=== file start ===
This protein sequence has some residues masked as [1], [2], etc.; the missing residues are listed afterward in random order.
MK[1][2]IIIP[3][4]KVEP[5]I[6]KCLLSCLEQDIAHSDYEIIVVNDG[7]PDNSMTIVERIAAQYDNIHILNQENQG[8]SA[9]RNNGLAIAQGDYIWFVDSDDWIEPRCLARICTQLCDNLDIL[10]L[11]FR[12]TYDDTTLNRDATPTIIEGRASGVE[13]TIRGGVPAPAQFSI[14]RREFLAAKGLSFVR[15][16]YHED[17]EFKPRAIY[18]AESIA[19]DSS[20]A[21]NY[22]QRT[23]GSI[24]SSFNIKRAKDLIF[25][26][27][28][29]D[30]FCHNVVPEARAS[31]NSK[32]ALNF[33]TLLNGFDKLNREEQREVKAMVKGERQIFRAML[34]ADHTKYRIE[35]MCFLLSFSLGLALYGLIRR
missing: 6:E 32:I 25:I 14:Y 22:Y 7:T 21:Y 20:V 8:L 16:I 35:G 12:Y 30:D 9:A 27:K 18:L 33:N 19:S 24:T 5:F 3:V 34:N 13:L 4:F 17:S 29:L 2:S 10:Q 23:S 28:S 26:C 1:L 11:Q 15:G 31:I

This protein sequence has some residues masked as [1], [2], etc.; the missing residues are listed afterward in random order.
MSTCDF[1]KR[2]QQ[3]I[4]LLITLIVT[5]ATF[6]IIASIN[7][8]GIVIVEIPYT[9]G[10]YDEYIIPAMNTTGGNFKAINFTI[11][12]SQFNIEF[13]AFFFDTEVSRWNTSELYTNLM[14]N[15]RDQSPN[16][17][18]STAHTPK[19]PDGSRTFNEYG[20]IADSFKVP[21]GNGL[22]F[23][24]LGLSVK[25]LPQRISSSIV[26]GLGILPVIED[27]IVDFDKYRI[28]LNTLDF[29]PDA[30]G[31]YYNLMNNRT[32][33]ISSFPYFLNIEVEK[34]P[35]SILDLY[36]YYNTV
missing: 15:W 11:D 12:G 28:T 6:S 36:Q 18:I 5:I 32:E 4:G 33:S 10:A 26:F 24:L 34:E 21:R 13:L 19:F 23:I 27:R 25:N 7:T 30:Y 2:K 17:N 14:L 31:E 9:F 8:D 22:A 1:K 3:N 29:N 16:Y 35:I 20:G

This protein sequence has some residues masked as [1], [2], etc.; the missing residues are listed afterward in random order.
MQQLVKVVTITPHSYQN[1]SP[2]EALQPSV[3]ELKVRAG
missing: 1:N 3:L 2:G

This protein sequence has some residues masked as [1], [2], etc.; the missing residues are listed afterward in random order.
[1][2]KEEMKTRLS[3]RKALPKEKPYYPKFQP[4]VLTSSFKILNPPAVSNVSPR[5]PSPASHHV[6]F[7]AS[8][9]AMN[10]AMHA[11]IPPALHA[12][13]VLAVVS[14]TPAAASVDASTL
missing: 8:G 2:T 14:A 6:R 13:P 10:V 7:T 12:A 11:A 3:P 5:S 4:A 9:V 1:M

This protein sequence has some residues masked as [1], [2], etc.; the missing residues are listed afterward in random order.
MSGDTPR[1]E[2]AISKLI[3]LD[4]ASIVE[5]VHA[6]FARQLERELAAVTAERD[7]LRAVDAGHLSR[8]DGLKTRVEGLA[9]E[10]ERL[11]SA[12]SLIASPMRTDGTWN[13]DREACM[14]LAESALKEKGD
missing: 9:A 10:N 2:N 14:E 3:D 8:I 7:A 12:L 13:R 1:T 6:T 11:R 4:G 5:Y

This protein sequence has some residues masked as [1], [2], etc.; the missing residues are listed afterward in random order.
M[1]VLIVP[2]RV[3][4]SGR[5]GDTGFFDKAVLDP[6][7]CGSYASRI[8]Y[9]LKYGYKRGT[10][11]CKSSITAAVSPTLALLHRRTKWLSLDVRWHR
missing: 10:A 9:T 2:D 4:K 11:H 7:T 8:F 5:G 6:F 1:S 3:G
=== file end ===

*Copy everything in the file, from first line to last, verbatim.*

This protein sequence has some residues masked as [1], [2], etc.; the missing residues are listed afterward in random order.
MK[1][2]IIIP[3][4]KVEP[5]I[6]KCLLSCLEQDIAHSDYEIIVVNDG[7]PDNSMTIVERIAAQYDNIHILNQENQG[8]SA[9]RNNGLAIAQGDYIWFVDSDDWIEPRCLARICTQLCDNLDIL[10]L[11]FR[12]TYDDTTLNRDATPTIIEGRASGVE[13]TIRGGVPAPAQFSI[14]RREFLAAKGLSFVR[15][16]YHED[17]EFKPRAIY[18]AESIA[19]DSS[20]A[21]NY[22]QRT[23]GSI[24]SSFNIKRAKDLIF[25][26][27][28][29]D[30]FCHNVVPEARAS[31]NSK[32]ALNF[33]TLLNGFDKLNREEQREVKAMVKGERQIFRAML[34]ADHTKYRIE[35]MCFLLSFSLGLALYGLIRR
missing: 6:E 32:I 25:I 14:Y 22:Y 7:T 21:Y 20:V 8:L 16:I 35:G 12:Y 30:D 9:A 27:K 18:L 33:N 19:S 24:T 5:F 3:V 34:N 13:L 4:F 17:S 29:L 2:S 10:Q 23:S 28:S 26:C 1:L 11:Q 15:G 31:I

This protein sequence has some residues masked as [1], [2], etc.; the missing residues are listed afterward in random order.
MSTCDF[1]KR[2]QQ[3]I[4]LLITLIVT[5]ATF[6]IIASIN[7][8]GIVIVEIPYT[9]G[10]YDEYIIPAMNTTGGNFKAINFTI[11][12]SQFNIEF[13]AFFFDTEVSRWNTSELYTNLM[14]N[15]RDQSPN[16][17][18]STAHTPK[19]PDGSRTFNEYG[20]IADSFKVP[21]GNGL[22]F[23][24]LGLSVK[25]LPQRISSSIV[26]GLGILPVIED[27]IVDFDKYRI[28]LNTLDF[29]PDA[30]G[31]YYNLMNNRT[32][33]ISSFPYFLNIEVEK[34]P[35]SILDLY[36]YYNTV
missing: 15:W 11:D 12:G 28:T 6:S 36:Q 18:I 5:I 32:E 4:G 33:S 10:A 26:F 24:L 34:E 21:R 13:L 19:F 23:I 27:R 25:N 7:T 30:Y 2:K 17:N 14:L 31:E 9:F 8:D 22:A 1:K 3:N 29:N 16:Y 35:I 20:G

This protein sequence has some residues masked as [1], [2], etc.; the missing residues are listed afterward in random order.
MQQLVKVVTITPHSYQN[1]SP[2]EALQPSV[3]ELKVRAG
missing: 1:N 3:L 2:G

This protein sequence has some residues masked as [1], [2], etc.; the missing residues are listed afterward in random order.
[1][2]KEEMKTRLS[3]RKALPKEKPYYPKFQP[4]VLTSSFKILNPPAVSNVSPR[5]PSPASHHV[6]F[7]AS[8][9]AMN[10]AMHA[11]IPPALHA[12][13]VLAVVS[14]TPAAASVDASTL
missing: 8:G 2:T 14:A 6:R 13:P 10:V 7:T 12:A 11:A 3:P 5:S 4:A 9:V 1:M

This protein sequence has some residues masked as [1], [2], etc.; the missing residues are listed afterward in random order.
MSGDTPR[1]E[2]AISKLI[3]LD[4]ASIVE[5]VHA[6]FARQLERELAAVTAERD[7]LRAVDAGHLSR[8]DGLKTRVEGLA[9]E[10]ERL[11]SA[12]SLIASPMRTDGTWN[13]DREACM[14]LAESALKEKGD
missing: 9:A 10:N 2:N 14:E 3:D 8:I 7:A 12:L 13:R 1:T 6:T 11:R 4:G 5:Y

This protein sequence has some residues masked as [1], [2], etc.; the missing residues are listed afterward in random order.
M[1]VLIVP[2]RV[3][4]SGR[5]GDTGFFDKAVLDP[6][7]CGSYASRI[8]Y[9]LKYGYKRGT[10][11]CKSSITAAVSPTLALLHRRTKWLSLDVRWHR
missing: 10:A 9:T 2:D 4:K 11:H 7:T 8:F 5:G 6:F 1:S 3:G